The XX Factor

Yes, This Plus-Size Model Looks Like a Runner. And I Do Too.

Cover photo by James Farrell/

I was at a party in a friend’s neighborhood a few weeks ago when I found myself talking with a guy from nearby. It came up over the course of our conversation that one of my primary hobbies is running. Upon discovering this, my interloper gave me a dubious look before responding, “Huh, you don’t look like a runner.”

I resisted the urge to throw my beer in his face or challenge him to wind sprints, but his comment still stung.

What does a runner look like anyway?

It should be common knowledge at this point that the contours of a woman’s body are not up for discussion, but when it comes to fitness and gym culture, fat shaming runs rampant. For many, fitness, unfortunately, gets intertwined with appearance, and it’s thus imperative that athletes “look” a certain way.

That’s why I’m excited to see the August issue of Women’s Running hit newsstands this week. The magazine’s cover features Erica Schenk, a plus-size model and runner who’s been at the sport for 10 years.  

Seeing Schenk run, strong and confident, across that cover is a beautiful reminder that female runners come in all shapes and sizes. There is no single “look” of a runner and there needn’t be.

“Some women believe that since they have curves they can’t run or shouldn’t run,” Schenk told Women’s Running. “Running is for every body anytime.”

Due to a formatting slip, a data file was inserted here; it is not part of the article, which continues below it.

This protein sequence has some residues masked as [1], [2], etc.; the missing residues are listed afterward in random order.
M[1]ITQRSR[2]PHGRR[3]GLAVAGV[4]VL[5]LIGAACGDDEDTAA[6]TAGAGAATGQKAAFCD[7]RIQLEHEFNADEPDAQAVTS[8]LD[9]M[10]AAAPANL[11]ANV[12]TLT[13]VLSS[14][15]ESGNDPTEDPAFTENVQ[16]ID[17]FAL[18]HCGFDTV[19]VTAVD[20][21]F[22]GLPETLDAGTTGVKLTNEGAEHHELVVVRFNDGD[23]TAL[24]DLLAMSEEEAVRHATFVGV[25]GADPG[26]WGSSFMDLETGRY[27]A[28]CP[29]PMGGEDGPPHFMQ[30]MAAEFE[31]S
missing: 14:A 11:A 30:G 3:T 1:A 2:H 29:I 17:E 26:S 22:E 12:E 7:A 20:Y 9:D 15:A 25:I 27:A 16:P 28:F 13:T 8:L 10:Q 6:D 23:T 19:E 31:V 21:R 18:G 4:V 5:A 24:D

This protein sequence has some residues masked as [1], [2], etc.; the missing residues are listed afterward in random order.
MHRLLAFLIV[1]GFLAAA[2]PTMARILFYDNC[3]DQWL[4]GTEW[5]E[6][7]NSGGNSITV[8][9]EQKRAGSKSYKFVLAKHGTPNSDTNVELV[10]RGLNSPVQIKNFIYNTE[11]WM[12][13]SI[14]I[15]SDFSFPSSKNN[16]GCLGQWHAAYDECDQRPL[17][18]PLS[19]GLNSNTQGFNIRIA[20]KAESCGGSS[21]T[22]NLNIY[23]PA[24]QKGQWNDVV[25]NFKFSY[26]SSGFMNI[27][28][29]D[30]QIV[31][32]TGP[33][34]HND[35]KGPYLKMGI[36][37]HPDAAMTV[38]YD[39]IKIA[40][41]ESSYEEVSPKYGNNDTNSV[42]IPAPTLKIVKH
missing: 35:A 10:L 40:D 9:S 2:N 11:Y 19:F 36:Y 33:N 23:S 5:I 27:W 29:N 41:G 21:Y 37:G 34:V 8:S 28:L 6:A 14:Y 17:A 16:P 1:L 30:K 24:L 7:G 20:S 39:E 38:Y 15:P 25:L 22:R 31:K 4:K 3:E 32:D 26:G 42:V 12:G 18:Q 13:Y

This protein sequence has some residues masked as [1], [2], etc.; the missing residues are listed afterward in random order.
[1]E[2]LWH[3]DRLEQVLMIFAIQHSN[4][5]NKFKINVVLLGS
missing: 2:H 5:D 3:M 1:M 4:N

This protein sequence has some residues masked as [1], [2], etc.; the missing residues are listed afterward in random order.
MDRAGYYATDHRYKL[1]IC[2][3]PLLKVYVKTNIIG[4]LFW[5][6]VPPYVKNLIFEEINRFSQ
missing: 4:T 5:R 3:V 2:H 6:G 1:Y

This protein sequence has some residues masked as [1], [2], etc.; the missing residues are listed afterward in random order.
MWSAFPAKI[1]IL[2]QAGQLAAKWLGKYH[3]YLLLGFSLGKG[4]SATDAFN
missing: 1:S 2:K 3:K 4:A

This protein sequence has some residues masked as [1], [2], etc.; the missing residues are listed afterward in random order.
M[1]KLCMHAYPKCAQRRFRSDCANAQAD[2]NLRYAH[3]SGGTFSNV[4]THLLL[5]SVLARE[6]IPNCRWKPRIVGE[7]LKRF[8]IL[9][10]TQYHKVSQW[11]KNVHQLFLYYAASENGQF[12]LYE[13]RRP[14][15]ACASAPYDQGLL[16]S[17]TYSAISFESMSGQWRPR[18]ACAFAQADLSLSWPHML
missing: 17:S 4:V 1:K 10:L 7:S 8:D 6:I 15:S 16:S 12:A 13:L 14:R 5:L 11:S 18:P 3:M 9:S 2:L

Sure, putting Schenk on the cover is an easy publicity grab for Women’s Running and a way to convert rah-rah body positivity into big bucks for a brand (one that’s likely lagging as most print magazines are these days). Plus, given that women, of all sizes, accounted for nearly two-thirds of the 18.8 million U.S. race finishers in 2014, it shouldn’t have taken so long to get this sort of representation in a magazine that’s explicitly about women’s running.

But representation is still important. Elite female athletes experience eating disorders at more than twice the rate of the average woman, according to the National Association of Anorexia Nervosa and Associated Eating Disorders. And among female high school and college runners, disordered eating is disturbingly common. Having a one-size-fits-all image of women who run is not only upsetting, it’s dangerous.

When we run, especially outdoors on these hot summer days, we’re putting our bodies on display. We’re choosing to be vulnerable for our sport and the numerous physical and mental benefits it offers. Having the very magazine that on previous covers boasted of ways to “Run Yourself Slim + Happy,” celebrated “Sexy Abs Fast!,” and offered “The 24-Hour Diet” finally acknowledge on its cover that “Your weight doesn’t matter” is a step toward making that vulnerability a little less scary. 

One magazine cover isn’t a cure-all, but it is a reminder that I do look like a runner, because runners come in all stripes.

Besides, I’m pretty sure I could outrun that guy at the party anyway.